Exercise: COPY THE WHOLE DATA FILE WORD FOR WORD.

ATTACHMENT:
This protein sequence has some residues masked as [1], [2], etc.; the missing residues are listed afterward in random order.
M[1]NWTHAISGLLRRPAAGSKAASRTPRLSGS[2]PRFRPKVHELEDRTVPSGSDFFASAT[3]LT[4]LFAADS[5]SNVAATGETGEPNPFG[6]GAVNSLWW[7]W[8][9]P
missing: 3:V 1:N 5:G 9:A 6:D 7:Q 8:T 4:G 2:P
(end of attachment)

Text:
This protein sequence has some residues masked as [1], [2], etc.; the missing residues are listed afterward in random order.
M[1]NWTHAISGLLRRPAAGSKAASRTPRLSGS[2]PRFRPKVHELEDRTVPSGSDFFASAT[3]LT[4]LFAADS[5]SNVAATGETGEPNPFG[6]GAVNSLWW[7]W[8][9]P
missing: 3:V 1:N 5:G 9:A 6:D 7:Q 8:T 4:G 2:P